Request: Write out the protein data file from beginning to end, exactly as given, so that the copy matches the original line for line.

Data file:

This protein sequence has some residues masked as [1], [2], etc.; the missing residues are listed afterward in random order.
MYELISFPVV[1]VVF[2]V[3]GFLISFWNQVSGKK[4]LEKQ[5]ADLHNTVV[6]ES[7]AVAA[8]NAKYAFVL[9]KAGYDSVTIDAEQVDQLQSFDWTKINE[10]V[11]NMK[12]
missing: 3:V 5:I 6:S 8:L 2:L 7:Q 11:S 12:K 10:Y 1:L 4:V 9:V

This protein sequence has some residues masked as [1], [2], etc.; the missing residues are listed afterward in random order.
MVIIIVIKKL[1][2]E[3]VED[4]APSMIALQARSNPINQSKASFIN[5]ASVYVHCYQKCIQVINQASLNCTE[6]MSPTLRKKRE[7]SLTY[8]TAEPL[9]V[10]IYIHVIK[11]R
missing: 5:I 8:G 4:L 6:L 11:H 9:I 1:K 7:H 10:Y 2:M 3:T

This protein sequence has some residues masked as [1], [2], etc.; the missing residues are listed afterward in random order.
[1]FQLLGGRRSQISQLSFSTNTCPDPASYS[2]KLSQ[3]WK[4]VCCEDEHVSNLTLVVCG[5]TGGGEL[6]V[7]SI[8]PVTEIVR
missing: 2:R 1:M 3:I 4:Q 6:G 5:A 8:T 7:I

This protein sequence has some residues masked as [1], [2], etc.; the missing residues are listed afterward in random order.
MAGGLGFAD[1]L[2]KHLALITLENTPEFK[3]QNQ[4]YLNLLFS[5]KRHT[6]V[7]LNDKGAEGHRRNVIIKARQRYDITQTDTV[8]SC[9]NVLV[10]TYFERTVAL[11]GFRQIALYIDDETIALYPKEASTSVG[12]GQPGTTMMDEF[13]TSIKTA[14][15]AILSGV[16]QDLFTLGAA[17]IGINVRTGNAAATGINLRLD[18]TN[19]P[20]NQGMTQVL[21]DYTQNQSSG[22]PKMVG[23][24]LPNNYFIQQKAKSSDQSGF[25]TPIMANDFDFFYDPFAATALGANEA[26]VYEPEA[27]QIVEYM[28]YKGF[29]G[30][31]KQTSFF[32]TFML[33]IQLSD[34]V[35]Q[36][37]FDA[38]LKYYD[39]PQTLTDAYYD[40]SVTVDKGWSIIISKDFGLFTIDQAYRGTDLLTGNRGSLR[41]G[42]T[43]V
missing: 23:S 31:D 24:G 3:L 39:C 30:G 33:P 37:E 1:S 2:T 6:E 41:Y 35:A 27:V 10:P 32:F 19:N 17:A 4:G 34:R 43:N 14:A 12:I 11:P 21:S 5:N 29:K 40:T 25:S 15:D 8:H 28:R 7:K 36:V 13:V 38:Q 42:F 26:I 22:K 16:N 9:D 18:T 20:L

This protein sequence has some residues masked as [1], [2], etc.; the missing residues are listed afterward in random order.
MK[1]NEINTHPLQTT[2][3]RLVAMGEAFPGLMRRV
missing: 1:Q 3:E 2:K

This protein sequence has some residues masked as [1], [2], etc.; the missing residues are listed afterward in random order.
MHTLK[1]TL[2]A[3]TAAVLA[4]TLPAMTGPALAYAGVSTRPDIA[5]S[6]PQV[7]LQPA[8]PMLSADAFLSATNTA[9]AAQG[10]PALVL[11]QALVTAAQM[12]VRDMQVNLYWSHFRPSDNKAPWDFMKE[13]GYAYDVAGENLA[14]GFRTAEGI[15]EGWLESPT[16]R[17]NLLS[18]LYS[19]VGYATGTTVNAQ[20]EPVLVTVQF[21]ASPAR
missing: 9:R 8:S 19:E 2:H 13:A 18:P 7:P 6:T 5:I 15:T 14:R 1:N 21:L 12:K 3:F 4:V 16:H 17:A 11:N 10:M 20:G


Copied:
This protein sequence has some residues masked as [1], [2], etc.; the missing residues are listed afterward in random order.
MYELISFPVV[1]VVF[2]V[3]GFLISFWNQVSGKK[4]LEKQ[5]ADLHNTVV[6]ES[7]AVAA[8]NAKYAFVL[9]KAGYDSVTIDAEQVDQLQSFDWTKINE[10]V[11]NMK[12]
missing: 3:V 5:I 6:S 8:L 2:L 7:Q 11:S 12:K 10:Y 1:L 4:V 9:V

This protein sequence has some residues masked as [1], [2], etc.; the missing residues are listed afterward in random order.
MVIIIVIKKL[1][2]E[3]VED[4]APSMIALQARSNPINQSKASFIN[5]ASVYVHCYQKCIQVINQASLNCTE[6]MSPTLRKKRE[7]SLTY[8]TAEPL[9]V[10]IYIHVIK[11]R
missing: 5:I 8:G 4:L 6:L 11:H 9:I 1:K 7:H 10:Y 2:M 3:T

This protein sequence has some residues masked as [1], [2], etc.; the missing residues are listed afterward in random order.
[1]FQLLGGRRSQISQLSFSTNTCPDPASYS[2]KLSQ[3]WK[4]VCCEDEHVSNLTLVVCG[5]TGGGEL[6]V[7]SI[8]PVTEIVR
missing: 2:R 1:M 3:I 4:Q 6:G 5:A 8:T 7:I

This protein sequence has some residues masked as [1], [2], etc.; the missing residues are listed afterward in random order.
MAGGLGFAD[1]L[2]KHLALITLENTPEFK[3]QNQ[4]YLNLLFS[5]KRHT[6]V[7]LNDKGAEGHRRNVIIKARQRYDITQTDTV[8]SC[9]NVLV[10]TYFERTVAL[11]GFRQIALYIDDETIALYPKEASTSVG[12]GQPGTTMMDEF[13]TSIKTA[14][15]AILSGV[16]QDLFTLGAA[17]IGINVRTGNAAATGINLRLD[18]TN[19]P[20]NQGMTQVL[21]DYTQNQSSG[22]PKMVG[23][24]LPNNYFIQQKAKSSDQSGF[25]TPIMANDFDFFYDPFAATALGANEA[26]VYEPEA[27]QIVEYM[28]YKGF[29]G[30][31]KQTSFF[32]TFML[33]IQLSD[34]V[35]Q[36][37]FDA[38]LKYYD[39]PQTLTDAYYD[40]SVTVDKGWSIIISKDFGLFTIDQAYRGTDLLTGNRGSLR[41]G[42]T[43]V
missing: 23:S 31:D 24:G 3:L 39:C 30:G 33:P 37:E 1:S 2:T 6:E 41:Y 35:A 27:V 10:P 32:F 19:N 17:A 4:G 34:R 43:N 14:A 12:I 11:P 21:S 5:N 29:K 40:T 25:S 15:D 8:H 28:R 7:K 36:V 13:V 38:Q 42:F 26:I 22:K 16:N 9:D 18:T 20:L

This protein sequence has some residues masked as [1], [2], etc.; the missing residues are listed afterward in random order.
MK[1]NEINTHPLQTT[2][3]RLVAMGEAFPGLMRRV
missing: 1:Q 3:E 2:K

This protein sequence has some residues masked as [1], [2], etc.; the missing residues are listed afterward in random order.
MHTLK[1]TL[2]A[3]TAAVLA[4]TLPAMTGPALAYAGVSTRPDIA[5]S[6]PQV[7]LQPA[8]PMLSADAFLSATNTA[9]AAQG[10]PALVL[11]QALVTAAQM[12]VRDMQVNLYWSHFRPSDNKAPWDFMKE[13]GYAYDVAGENLA[14]GFRTAEGI[15]EGWLESPT[16]R[17]NLLS[18]LYS[19]VGYATGTTVNAQ[20]EPVLVTVQF[21]ASPAR
missing: 9:R 8:S 19:E 2:H 13:A 18:P 7:P 6:T 5:I 15:T 14:R 1:N 21:L 12:K 3:F 4:V 16:H 17:A 11:N 10:M 20:G